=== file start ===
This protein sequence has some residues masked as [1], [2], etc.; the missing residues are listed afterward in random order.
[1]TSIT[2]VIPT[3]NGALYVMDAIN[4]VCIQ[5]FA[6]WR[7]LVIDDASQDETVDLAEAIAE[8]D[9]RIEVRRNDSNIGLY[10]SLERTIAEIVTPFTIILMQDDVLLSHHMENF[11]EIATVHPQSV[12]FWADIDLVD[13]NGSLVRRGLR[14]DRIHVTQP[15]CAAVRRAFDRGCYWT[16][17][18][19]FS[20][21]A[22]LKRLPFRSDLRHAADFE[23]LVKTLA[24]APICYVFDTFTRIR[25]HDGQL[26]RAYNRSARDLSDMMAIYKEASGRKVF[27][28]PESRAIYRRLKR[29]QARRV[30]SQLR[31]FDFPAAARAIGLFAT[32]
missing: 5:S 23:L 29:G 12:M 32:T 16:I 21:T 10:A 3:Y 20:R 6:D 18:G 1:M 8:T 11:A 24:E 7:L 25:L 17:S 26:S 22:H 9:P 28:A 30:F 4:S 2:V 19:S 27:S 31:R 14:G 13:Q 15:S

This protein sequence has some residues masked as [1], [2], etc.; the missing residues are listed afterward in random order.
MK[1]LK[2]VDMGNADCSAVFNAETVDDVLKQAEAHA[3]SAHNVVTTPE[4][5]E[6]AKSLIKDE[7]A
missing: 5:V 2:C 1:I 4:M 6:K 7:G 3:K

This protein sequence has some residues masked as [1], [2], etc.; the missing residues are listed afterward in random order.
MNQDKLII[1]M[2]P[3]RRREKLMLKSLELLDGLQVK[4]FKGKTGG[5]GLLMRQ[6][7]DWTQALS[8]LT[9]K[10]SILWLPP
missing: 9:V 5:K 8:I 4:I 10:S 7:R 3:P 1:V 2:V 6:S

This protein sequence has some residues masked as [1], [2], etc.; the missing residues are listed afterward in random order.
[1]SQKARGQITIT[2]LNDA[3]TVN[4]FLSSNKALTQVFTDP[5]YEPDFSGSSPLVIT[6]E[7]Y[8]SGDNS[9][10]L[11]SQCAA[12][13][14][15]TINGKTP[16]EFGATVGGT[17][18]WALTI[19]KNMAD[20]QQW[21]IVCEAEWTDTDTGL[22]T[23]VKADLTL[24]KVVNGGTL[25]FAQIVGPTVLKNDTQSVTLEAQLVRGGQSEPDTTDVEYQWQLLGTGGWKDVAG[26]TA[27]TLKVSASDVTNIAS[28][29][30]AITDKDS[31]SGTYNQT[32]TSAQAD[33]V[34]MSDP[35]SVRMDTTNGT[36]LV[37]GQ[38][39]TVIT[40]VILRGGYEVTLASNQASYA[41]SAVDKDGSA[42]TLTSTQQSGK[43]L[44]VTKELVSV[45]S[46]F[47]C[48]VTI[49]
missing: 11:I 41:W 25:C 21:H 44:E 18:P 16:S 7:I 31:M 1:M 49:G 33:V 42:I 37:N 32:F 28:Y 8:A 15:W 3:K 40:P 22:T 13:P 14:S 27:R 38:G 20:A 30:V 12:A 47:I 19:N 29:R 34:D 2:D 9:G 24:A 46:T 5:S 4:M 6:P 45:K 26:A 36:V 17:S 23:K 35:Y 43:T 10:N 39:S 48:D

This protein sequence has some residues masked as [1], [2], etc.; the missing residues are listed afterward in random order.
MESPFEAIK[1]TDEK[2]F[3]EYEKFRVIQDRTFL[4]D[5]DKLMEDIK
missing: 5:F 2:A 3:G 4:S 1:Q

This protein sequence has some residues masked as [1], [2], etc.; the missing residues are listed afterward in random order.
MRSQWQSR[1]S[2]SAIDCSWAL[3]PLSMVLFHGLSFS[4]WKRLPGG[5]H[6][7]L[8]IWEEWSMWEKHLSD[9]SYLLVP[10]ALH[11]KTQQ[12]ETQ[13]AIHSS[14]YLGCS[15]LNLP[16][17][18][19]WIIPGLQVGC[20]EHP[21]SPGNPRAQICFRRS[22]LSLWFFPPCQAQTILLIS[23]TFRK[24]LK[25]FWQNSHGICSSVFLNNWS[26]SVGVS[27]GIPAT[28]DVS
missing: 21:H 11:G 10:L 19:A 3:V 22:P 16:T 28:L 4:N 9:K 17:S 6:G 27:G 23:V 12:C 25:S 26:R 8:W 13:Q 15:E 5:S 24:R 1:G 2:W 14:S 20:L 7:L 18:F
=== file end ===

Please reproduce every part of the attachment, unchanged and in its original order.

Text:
This protein sequence has some residues masked as [1], [2], etc.; the missing residues are listed afterward in random order.
[1]TSIT[2]VIPT[3]NGALYVMDAIN[4]VCIQ[5]FA[6]WR[7]LVIDDASQDETVDLAEAIAE[8]D[9]RIEVRRNDSNIGLY[10]SLERTIAEIVTPFTIILMQDDVLLSHHMENF[11]EIATVHPQSV[12]FWADIDLVD[13]NGSLVRRGLR[14]DRIHVTQP[15]CAAVRRAFDRGCYWT[16][17][18][19]FS[20][21]A[22]LKRLPFRSDLRHAADFE[23]LVKTLA[24]APICYVFDTFTRIR[25]HDGQL[26]RAYNRSARDLSDMMAIYKEASGRKVF[27][28]PESRAIYRRLKR[29]QARRV[30]SQLR[31]FDFPAAARAIGLFAT[32]
missing: 5:S 23:L 29:G 12:M 32:T 16:I 21:T 10:A 3:Y 20:R 6:D 18:G 1:M 8:T 11:A 24:E 7:L 25:L 17:S 26:S 22:H 9:P 28:A 30:F 4:S 2:V 19:S 27:S 31:R 14:G 13:Q 15:S

This protein sequence has some residues masked as [1], [2], etc.; the missing residues are listed afterward in random order.
MK[1]LK[2]VDMGNADCSAVFNAETVDDVLKQAEAHA[3]SAHNVVTTPE[4][5]E[6]AKSLIKDE[7]A
missing: 5:V 2:C 1:I 4:M 6:K 7:G 3:K

This protein sequence has some residues masked as [1], [2], etc.; the missing residues are listed afterward in random order.
MNQDKLII[1]M[2]P[3]RRREKLMLKSLELLDGLQVK[4]FKGKTGG[5]GLLMRQ[6][7]DWTQALS[8]LT[9]K[10]SILWLPP
missing: 9:V 5:K 8:I 4:I 10:S 7:R 3:P 1:V 2:V 6:S

This protein sequence has some residues masked as [1], [2], etc.; the missing residues are listed afterward in random order.
[1]SQKARGQITIT[2]LNDA[3]TVN[4]FLSSNKALTQVFTDP[5]YEPDFSGSSPLVIT[6]E[7]Y[8]SGDNS[9][10]L[11]SQCAA[12][13][14][15]TINGKTP[16]EFGATVGGT[17][18]WALTI[19]KNMAD[20]QQW[21]IVCEAEWTDTDTGL[22]T[23]VKADLTL[24]KVVNGGTL[25]FAQIVGPTVLKNDTQSVTLEAQLVRGGQSEPDTTDVEYQWQLLGTGGWKDVAG[26]TA[27]TLKVSASDVTNIAS[28][29][30]AITDKDS[31]SGTYNQT[32]TSAQAD[33]V[34]MSDP[35]SVRMDTTNGT[36]LV[37]GQ[38][39]TVIT[40]VILRGGYEVTLASNQASYA[41]SAVDKDGSA[42]TLTSTQQSGK[43]L[44]VTKELVSV[45]S[46]F[47]C[48]VTI[49]
missing: 11:I 41:W 25:C 21:H 44:E 18:P 16:S 7:I 31:M 1:M 49:G 33:V 42:I 37:N 32:F 28:Y 8:A 15:W 3:K 40:P 22:T 13:P 14:S 27:R 38:G 20:A 30:V 12:A 47:I 19:N 29:R 34:D 2:D 9:G 24:A 46:T 5:S 4:M 6:P 45:K 26:A 36:V 17:S 23:K 35:Y 43:T 10:N 39:S 48:D

This protein sequence has some residues masked as [1], [2], etc.; the missing residues are listed afterward in random order.
MESPFEAIK[1]TDEK[2]F[3]EYEKFRVIQDRTFL[4]D[5]DKLMEDIK
missing: 5:F 2:A 3:G 4:S 1:Q

This protein sequence has some residues masked as [1], [2], etc.; the missing residues are listed afterward in random order.
MRSQWQSR[1]S[2]SAIDCSWAL[3]PLSMVLFHGLSFS[4]WKRLPGG[5]H[6][7]L[8]IWEEWSMWEKHLSD[9]SYLLVP[10]ALH[11]KTQQ[12]ETQ[13]AIHSS[14]YLGCS[15]LNLP[16][17][18][19]WIIPGLQVGC[20]EHP[21]SPGNPRAQICFRRS[22]LSLWFFPPCQAQTILLIS[23]TFRK[24]LK[25]FWQNSHGICSSVFLNNWS[26]SVGVS[27]GIPAT[28]DVS
missing: 21:H 11:G 10:L 19:A 3:V 22:P 16:T 28:L 4:N 9:K 17:S 6:G 27:G 23:V 12:C 25:S 26:R 8:W 13:Q 15:E 5:S 24:R 1:G 2:W 14:S 20:L 7:L 18:F